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      Frequently Asked Questions About Celiac Disease   09/30/2015

      This Celiac.com FAQ on celiac disease will guide you to all of the basic information you will need to know about the disease, its diagnosis, testing methods, a gluten-free diet, etc.   Subscribe to FREE Celiac.com email alerts What are the major symptoms of celiac disease? Celiac Disease Symptoms What testing is available for celiac disease? - list blood tests, endo with biopsy, genetic test and enterolab (not diagnostic) Celiac Disease Screening Interpretation of Celiac Disease Blood Test Results Can I be tested even though I am eating gluten free? How long must gluten be taken for the serological tests to be meaningful? The Gluten-Free Diet 101 - A Beginner's Guide to Going Gluten-Free Is celiac inherited? Should my children be tested? Ten Facts About Celiac Disease Genetic Testing Is there a link between celiac and other autoimmune diseases? Celiac Disease Research: Associated Diseases and Disorders Is there a list of gluten foods to avoid? Unsafe Gluten-Free Food List (Unsafe Ingredients) Is there a list of gluten free foods? Safe Gluten-Free Food List (Safe Ingredients) Gluten-Free Alcoholic Beverages Distilled Spirits (Grain Alcohols) and Vinegar: Are they Gluten-Free? Where does gluten hide? Additional Things to Beware of to Maintain a 100% Gluten-Free Diet Free recipes: Gluten-Free Recipes Where can I buy gluten-free stuff? Support this site by shopping at The Celiac.com Store.

Should I Have An Endoscopy?
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9 posts in this topic

HI!

Earlier this year my sister was diagnosed with Celiac after she presented with fairly typical symptoms (daily diarrhea, bloating, abdominal pain).

After her diagnoses I asked to be tested as well. I just found out today my blood test was positive and my physician told me that given my family history and the blood test she did not think a endoscopy/biopsy was necessary. However she didn't seem too knowledgeable about the condition because she said I would "probably benefit from going on a gluten free diet" whereas my research seems to indicate if you have Celiac, going gluten free is not optional.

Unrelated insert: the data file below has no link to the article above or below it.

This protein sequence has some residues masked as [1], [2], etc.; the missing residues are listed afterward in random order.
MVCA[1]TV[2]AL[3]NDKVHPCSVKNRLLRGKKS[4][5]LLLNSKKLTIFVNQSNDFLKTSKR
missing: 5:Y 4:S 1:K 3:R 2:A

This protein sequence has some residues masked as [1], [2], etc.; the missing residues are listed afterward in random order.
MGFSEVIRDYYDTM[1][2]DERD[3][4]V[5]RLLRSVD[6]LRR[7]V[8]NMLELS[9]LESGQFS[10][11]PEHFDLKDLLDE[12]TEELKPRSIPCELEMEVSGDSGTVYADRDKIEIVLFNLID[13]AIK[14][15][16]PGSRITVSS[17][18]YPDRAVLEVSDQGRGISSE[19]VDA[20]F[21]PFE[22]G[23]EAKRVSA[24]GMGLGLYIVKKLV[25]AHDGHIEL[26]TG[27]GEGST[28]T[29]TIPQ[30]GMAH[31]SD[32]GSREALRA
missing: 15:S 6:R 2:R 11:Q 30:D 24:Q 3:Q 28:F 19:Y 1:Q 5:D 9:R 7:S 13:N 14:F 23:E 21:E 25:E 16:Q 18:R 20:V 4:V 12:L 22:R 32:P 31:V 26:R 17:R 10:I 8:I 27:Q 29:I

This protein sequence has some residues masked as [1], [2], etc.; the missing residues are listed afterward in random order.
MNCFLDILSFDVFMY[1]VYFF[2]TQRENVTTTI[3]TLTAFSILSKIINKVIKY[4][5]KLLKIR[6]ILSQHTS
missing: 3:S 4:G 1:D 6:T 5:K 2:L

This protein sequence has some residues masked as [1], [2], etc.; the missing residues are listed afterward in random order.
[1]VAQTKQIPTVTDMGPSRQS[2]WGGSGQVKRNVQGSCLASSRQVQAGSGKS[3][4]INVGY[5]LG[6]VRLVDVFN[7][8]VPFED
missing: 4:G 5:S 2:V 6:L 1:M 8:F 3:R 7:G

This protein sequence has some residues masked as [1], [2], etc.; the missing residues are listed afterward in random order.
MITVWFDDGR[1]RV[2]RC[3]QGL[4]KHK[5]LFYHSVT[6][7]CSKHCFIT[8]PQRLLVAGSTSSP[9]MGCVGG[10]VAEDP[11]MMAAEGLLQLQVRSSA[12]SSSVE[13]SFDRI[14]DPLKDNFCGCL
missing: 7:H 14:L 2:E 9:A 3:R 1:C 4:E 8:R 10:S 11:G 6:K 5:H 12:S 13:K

I do have some atypical symptoms including missed menstruation (previously attributed to PCOS, although I am second guessing that diagnoses), constipation, occasional (but more than normal) abdominal pain (mild-moderate).

Bottom line: my parents think I should get the endoscopy like my sister did to confirm. Do you think this is necessary/advisable?

thanks!

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Just want to say that missed periods/ infertility, constipation, abdominal pain are not atypical. They are very common.

I decided to get the endo and a colonoscopy at the same time to see how bad the damage was and make sure there wasn't any other issues I needed to deal with. To me, it was worth the piece of mind of knowing what was going on in there.

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If you could beat it to the punch then it is worth the time. The endo is a quick and painless exam. I was diagnosed a week ago and am so happy to have an answer as to why I have been feeling so bad. It has been years of feeling like garbage while being misdiagnosed over and over. I have been gluten free for only a week and can tell so much already. If I could have known before the symptoms become present I would have saved myself a lot of pain.

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Thanks for your responses I appreciate them. I am planning to go gluten free either way I guess I was just wondering if a positive blood test and a family history was enough for a diagnosis.

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I didn't opt for endoscopy.  My MD said it was not necessary for me.  I was diagnosed with symptoms (I looked 5 months pregnant) and had an overwhelmingly positive genetic test for celiac. I also had a positive response to the gluten free diet.   I have since realized I had intestinal damaged by use of nutrition evaluation.  This gave me the added plus of being able to see how well my supplements are working.  Sometimes I wonder what my intestine looked like, but I am satisfied by watching how well it absorbs  I am still hoping that it will show some improvement.  Thus far, my iron levels have dropped, but they are only borderline low.